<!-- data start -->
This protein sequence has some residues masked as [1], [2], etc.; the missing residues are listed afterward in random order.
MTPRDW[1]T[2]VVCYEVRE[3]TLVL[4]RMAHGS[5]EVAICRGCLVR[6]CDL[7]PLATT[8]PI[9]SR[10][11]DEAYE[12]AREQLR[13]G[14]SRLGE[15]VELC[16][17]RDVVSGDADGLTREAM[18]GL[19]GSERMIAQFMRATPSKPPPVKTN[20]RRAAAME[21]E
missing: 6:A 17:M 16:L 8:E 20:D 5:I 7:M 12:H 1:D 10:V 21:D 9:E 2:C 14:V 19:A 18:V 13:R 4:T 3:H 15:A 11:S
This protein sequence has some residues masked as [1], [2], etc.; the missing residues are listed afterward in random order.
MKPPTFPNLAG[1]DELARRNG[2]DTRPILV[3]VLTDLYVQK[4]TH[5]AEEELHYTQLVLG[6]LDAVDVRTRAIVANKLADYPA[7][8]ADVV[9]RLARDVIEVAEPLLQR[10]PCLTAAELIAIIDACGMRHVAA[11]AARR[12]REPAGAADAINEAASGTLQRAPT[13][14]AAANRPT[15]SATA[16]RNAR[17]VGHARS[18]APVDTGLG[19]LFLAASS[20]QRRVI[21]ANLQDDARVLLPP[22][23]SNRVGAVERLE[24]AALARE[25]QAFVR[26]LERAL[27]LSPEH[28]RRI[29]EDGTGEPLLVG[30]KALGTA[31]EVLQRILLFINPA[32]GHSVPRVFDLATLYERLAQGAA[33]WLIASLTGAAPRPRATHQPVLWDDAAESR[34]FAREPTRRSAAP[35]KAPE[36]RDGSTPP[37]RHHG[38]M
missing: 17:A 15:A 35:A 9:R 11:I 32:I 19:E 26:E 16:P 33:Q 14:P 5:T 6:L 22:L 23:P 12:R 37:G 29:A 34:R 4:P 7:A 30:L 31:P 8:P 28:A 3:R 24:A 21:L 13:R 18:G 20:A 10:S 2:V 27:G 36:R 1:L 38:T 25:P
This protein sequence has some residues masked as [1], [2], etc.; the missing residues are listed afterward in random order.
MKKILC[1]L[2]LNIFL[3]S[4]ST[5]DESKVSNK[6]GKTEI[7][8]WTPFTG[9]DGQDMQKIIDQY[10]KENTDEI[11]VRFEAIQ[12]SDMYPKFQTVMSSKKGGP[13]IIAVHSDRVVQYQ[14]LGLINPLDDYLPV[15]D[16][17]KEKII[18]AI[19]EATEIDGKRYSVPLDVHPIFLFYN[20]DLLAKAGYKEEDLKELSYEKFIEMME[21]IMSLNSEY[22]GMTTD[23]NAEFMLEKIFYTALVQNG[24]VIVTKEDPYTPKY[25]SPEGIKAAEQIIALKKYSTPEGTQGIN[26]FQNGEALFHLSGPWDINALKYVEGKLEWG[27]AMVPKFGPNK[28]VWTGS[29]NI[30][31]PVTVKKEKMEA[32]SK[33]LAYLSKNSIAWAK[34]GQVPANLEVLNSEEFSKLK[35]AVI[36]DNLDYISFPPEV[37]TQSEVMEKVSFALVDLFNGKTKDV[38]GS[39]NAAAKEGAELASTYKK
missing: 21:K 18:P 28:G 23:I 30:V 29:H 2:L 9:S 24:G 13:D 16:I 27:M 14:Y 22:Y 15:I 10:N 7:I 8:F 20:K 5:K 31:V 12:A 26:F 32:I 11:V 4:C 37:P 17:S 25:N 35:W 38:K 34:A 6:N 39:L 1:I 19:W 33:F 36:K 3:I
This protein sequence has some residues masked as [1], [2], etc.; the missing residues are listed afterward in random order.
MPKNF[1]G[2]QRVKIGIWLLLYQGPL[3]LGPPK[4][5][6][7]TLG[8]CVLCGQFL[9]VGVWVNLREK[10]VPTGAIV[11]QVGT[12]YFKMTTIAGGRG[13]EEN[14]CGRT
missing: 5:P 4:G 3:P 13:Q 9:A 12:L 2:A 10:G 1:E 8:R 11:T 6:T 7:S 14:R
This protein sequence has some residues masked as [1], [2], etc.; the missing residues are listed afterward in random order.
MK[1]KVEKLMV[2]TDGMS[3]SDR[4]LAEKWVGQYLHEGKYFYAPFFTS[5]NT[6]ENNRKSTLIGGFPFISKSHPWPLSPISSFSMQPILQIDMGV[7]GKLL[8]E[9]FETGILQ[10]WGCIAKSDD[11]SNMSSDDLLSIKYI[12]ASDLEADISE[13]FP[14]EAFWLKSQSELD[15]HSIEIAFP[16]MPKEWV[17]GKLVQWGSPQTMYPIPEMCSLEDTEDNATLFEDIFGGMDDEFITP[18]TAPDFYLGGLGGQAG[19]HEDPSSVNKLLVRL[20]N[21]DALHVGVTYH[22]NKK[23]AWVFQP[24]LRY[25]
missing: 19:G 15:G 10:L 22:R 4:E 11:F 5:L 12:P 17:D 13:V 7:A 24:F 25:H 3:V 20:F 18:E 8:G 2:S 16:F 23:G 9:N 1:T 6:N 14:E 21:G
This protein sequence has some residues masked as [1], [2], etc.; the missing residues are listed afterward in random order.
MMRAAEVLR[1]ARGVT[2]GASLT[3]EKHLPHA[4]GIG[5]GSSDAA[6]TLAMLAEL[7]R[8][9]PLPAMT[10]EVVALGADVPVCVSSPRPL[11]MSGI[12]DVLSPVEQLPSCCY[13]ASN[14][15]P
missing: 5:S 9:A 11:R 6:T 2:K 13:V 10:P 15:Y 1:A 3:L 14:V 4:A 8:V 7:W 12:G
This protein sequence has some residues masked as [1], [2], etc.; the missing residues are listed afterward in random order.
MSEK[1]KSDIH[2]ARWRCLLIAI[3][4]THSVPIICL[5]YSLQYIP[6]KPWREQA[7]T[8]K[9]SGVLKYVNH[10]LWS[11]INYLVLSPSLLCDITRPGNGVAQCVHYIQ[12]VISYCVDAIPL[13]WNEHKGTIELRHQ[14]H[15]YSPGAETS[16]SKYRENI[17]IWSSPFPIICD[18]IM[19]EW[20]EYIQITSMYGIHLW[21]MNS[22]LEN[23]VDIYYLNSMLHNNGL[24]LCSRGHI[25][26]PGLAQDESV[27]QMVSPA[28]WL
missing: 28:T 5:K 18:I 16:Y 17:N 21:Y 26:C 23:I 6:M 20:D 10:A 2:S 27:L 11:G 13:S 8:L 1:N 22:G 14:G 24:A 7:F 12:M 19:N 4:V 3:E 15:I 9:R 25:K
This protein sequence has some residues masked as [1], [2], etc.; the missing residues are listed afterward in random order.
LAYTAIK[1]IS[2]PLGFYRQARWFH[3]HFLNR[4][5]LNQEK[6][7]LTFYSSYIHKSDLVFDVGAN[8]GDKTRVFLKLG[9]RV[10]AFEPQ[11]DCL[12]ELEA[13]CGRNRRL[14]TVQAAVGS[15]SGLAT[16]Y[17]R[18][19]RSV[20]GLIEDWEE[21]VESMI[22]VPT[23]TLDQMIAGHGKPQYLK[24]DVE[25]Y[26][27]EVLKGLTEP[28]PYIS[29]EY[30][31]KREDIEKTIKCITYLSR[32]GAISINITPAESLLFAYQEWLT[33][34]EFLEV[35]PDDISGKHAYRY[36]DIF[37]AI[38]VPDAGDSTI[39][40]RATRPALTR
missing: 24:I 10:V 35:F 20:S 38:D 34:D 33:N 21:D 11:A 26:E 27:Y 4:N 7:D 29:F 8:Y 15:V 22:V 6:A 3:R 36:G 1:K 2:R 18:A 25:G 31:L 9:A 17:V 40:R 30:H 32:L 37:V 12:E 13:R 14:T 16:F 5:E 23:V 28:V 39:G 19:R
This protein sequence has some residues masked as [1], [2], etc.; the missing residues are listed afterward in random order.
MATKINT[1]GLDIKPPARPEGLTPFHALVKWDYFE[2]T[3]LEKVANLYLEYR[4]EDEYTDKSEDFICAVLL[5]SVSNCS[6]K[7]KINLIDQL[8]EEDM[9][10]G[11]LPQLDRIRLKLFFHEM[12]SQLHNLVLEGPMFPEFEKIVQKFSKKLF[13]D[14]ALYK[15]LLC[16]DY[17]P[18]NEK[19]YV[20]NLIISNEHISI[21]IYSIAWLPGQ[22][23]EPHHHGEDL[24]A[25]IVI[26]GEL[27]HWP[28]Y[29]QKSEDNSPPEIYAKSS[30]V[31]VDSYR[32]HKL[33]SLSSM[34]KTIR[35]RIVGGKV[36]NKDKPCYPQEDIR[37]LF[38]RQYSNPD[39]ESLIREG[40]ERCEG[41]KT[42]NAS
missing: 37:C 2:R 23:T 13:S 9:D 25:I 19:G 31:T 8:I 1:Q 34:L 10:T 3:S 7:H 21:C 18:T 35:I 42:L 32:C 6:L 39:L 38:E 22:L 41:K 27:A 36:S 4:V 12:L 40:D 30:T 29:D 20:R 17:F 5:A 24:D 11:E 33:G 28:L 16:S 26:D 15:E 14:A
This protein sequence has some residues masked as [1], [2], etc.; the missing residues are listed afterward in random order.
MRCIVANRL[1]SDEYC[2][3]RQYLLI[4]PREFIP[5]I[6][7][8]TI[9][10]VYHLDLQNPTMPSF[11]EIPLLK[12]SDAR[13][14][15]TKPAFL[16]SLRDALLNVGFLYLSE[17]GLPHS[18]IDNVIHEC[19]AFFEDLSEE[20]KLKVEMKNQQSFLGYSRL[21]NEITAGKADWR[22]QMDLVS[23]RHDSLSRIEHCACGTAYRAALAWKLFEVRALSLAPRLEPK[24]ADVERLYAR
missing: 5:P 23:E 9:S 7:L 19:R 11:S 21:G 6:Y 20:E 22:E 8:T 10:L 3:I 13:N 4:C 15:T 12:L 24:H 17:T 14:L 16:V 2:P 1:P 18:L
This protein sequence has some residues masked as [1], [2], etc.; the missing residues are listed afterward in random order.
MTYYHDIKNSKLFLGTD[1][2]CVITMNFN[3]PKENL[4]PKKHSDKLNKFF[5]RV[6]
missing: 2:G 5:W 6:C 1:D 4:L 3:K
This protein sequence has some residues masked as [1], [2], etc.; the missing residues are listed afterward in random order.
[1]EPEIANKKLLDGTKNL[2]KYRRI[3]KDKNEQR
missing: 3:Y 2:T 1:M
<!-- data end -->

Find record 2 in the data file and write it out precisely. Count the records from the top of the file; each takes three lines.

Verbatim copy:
This protein sequence has some residues masked as [1], [2], etc.; the missing residues are listed afterward in random order.
MKPPTFPNLAG[1]DELARRNG[2]DTRPILV[3]VLTDLYVQK[4]TH[5]AEEELHYTQLVLG[6]LDAVDVRTRAIVANKLADYPA[7][8]ADVV[9]RLARDVIEVAEPLLQR[10]PCLTAAELIAIIDACGMRHVAA[11]AARR[12]REPAGAADAINEAASGTLQRAPT[13][14]AAANRPT[15]SATA[16]RNAR[17]VGHARS[18]APVDTGLG[19]LFLAASS[20]QRRVI[21]ANLQDDARVLLPP[22][23]SNRVGAVERLE[24]AALARE[25]QAFVR[26]LERAL[27]LSPEH[28]RRI[29]EDGTGEPLLVG[30]KALGTA[31]EVLQRILLFINPA[32]GHSVPRVFDLATLYERLAQGAA[33]WLIASLTGAAPRPRATHQPVLWDDAAESR[34]FAREPTRRSAAP[35]KAPE[36]RDGSTPP[37]RHHG[38]M
missing: 17:A 15:A 35:A 9:R 11:I 32:I 19:E 26:E 16:P 33:Q 14:P 5:T 6:L 22:L 23:P 12:R 37:G 29:A 34:R 4:P 7:A 30:L 31:P 8:P 28:A 3:R 24:A 21:L 13:R 18:G 20:A 10:S 2:V 27:G 36:R 1:L 38:T 25:P